Credit points: 6 Teacher/Coordinator: Dr Claire Hooker Session: Semester 1 Classes: 2 x 2 days 9am-5pm block mode intensive Assessment: 2 x 500 word or equivalent online task (25%), 1 x 1000 word written assignment or equivalent (25%), 1 x 2500 word written assignment or equivalent (50%) Mode of delivery: Block mode
Creative practices are transforming health and healthcare. The arts and health sector is rapidly expanding globally, generating lasting impacts at the nexus between wellbeing, community, and individual physical health. Creative practices are shifting aging and residential care, mental health, and disability, from exclusion and stigmatisation, towards empowerment, agency, and connection. This unit gives students practical examples of how to incorporate the creative arts into public health and health care. You will be oriented to theories, justifications, and research evidence for varying uses of creative arts in health, and will be given access to a range of practical approaches, models and experiences. Areas covered include: the status and uses of art and music as therapy; narrative health; hospital art, design and architecture; creative practice in community health, and the role of art in public health, health research, and social marketing campaigns. Students will have unique access to guest lecturers who are world leaders in the fields of arts based research and knowledge translation; community transformation; art for social change; Aboriginal and Torres Strait Islander health; and arts and ethics in health. This course will appeal to students of public health; health communication; health policy; literary, visual and performing arts; social work; psychology; and related disciplines, who want to understand more about the indivisibility of culture, community, country and health.
Textbooks
Students are provided with a list of readings (in digital format). Supplementary readings and course materials, to which students are invited to contribute, can be accessed through the library or online.
BETH5208 Introduction to Human Research Ethics

Credit points: 2 Teacher/Coordinator: A/Professor Ainsley Newson Session: Semester 2 Classes: Block mode (1.5 days) or online Corequisites: GENC5020 Prohibitions: BETH5202 Assessment: 1x1500wd essay (80%); 1x 400wd task (10%); participation in class/online (10%) Mode of delivery: Online
Note: If an insufficient number of students opt to attend seminars on campus, the co-ordinator may choose to teach this Unit of Study in online mode only. Students will be contacted if this occurs.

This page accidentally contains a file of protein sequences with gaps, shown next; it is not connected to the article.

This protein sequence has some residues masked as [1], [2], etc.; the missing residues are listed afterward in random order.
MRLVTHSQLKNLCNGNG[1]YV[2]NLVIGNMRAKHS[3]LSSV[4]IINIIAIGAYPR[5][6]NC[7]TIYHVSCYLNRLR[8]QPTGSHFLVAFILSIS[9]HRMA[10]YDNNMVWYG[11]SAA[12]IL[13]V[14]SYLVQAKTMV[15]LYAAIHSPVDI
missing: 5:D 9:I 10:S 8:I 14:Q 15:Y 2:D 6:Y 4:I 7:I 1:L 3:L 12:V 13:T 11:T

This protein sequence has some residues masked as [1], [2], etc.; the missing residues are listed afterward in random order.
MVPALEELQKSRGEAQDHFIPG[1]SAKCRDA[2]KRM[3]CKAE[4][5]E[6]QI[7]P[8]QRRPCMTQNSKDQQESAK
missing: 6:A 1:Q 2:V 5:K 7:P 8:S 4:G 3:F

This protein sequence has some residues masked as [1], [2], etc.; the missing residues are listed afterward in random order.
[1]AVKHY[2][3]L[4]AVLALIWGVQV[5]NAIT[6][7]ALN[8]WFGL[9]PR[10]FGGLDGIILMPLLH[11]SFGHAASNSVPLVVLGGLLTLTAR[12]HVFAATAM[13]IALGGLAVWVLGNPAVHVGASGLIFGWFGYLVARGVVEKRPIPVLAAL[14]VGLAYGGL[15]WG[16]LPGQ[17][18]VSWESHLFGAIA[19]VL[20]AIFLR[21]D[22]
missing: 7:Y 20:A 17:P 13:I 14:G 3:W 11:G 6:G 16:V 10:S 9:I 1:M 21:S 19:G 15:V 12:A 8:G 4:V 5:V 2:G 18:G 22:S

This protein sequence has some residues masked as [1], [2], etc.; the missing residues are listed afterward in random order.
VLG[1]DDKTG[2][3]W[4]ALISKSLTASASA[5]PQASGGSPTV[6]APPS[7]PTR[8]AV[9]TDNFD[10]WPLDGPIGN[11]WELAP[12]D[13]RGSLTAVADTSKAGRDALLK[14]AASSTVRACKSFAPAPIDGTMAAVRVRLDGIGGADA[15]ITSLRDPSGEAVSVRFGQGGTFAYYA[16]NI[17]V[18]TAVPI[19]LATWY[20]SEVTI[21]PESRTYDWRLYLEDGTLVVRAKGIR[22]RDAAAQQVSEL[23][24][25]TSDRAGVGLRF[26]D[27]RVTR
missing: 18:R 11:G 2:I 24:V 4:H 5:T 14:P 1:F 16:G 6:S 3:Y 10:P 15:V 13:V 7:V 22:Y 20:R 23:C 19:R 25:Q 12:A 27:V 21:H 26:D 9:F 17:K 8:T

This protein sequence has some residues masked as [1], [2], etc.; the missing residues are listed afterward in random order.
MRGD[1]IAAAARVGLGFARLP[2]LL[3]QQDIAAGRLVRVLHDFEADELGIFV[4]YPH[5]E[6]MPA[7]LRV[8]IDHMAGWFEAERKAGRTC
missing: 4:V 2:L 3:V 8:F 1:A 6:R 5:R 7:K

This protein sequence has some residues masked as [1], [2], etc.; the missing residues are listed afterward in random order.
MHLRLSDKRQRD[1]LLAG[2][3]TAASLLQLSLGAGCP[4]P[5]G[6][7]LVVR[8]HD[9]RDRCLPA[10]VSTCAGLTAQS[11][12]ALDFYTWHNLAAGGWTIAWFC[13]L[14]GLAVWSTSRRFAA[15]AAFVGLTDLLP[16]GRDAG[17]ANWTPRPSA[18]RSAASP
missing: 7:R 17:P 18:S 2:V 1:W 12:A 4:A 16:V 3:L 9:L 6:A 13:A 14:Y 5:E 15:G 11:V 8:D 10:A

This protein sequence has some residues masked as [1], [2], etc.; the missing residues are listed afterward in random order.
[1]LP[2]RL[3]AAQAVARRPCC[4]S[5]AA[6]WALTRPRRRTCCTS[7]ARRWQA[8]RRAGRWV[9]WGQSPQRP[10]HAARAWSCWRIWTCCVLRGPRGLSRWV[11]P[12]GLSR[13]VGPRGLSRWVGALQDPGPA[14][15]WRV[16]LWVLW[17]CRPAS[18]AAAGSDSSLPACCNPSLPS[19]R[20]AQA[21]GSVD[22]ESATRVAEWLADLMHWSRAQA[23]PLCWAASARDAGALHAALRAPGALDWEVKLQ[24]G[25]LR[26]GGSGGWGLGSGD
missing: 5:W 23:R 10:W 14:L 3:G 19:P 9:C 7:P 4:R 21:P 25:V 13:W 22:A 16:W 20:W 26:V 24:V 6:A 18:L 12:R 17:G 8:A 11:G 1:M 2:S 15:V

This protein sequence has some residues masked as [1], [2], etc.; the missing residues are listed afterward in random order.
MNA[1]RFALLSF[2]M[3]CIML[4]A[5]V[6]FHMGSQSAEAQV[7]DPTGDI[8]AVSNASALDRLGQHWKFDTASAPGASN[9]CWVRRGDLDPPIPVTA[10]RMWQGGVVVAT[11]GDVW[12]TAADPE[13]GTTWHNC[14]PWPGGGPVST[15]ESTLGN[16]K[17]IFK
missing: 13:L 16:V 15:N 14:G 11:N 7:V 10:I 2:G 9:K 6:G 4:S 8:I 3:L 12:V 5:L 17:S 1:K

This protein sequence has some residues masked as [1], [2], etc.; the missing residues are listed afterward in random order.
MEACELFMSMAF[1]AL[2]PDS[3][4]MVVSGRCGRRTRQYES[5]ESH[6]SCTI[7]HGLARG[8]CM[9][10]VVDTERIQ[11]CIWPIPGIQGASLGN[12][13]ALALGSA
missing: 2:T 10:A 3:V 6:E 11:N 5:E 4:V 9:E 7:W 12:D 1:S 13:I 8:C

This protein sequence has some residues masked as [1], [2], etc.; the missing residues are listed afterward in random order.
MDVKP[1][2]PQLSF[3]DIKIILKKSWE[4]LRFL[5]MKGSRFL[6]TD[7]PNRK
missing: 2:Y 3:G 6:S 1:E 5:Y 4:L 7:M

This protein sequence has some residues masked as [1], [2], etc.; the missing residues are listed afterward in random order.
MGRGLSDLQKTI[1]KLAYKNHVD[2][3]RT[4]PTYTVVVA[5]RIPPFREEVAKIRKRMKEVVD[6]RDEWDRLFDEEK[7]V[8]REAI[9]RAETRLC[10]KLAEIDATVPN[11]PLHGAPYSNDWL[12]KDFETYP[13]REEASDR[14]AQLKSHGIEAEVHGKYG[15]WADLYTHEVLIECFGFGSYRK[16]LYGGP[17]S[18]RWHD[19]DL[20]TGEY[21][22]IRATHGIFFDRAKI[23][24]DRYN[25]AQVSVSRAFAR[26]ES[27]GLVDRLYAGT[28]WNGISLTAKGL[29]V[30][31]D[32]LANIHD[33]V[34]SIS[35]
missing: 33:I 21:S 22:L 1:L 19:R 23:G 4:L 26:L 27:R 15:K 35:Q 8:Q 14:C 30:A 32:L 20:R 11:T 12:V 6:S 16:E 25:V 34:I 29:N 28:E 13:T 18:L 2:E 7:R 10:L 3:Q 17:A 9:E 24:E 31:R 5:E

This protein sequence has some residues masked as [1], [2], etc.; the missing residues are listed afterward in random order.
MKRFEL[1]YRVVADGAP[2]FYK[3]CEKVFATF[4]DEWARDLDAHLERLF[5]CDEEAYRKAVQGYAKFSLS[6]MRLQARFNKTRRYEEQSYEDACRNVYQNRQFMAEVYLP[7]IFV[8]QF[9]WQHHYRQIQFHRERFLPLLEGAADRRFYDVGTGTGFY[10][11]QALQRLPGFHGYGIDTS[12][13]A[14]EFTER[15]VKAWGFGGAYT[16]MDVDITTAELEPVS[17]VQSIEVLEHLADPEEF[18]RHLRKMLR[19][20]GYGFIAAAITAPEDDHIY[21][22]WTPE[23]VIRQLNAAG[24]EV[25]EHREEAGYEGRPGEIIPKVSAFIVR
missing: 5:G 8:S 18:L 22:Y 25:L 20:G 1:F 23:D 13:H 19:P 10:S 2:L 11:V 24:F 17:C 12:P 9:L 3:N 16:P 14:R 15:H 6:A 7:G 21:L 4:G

This unit of study introduces students to human research ethics in its wider context. It explores the ethical underpinnings of the research endeavour including the justifications for engaging in research and research integrity. The unit also briefly reviews the history of research and the impact of research abuse on human participants.
Textbooks
All readings are accessed online via elearning.
BETH5209 Medicines Policy, Economics and Ethics

Credit points: 6 Teacher/Coordinator: Associate Professor Wendy Lipworth, Dr Narcyz Ghinea Session: Semester 2 Classes: Fully online. Assumed knowledge: A degree in science, medicine, pharmacy, nursing, allied health, philosophy/ethics, sociology/anthropology, history, law, communications, public policy, business, economics, commerce, organisation studies, or other relevant field, or by special permission. Assessment: Online work (15%) 1x minor essay (35%) 1x major essay (50%) Mode of delivery: Online
Medicines save lives but they can be costly and can have serious adverse effects. Value-laden decisions are continuously being made at individual, institutional, national and international levels regarding the medicines we need, want and can afford. In this unit of study, we will explore and critique global and national policies and processes related to medicines, examining how research and development agendas are set; how medicines are assessed and evaluated; and how new technologies are translated into practice. We will also explore broader trends such as globalisation, commercialisation and changing consumer expectations. By the end of the course, students will understand the forces shaping the development, regulation, funding and uptake of medicines both nationally and internationally, and the political, ethical, legal and economic issues that are at stake. This course is designed to appeal to a wide range of students from ethics, law, public health, health care, policy, communications, economics, business, politics, administration, and biomedical science.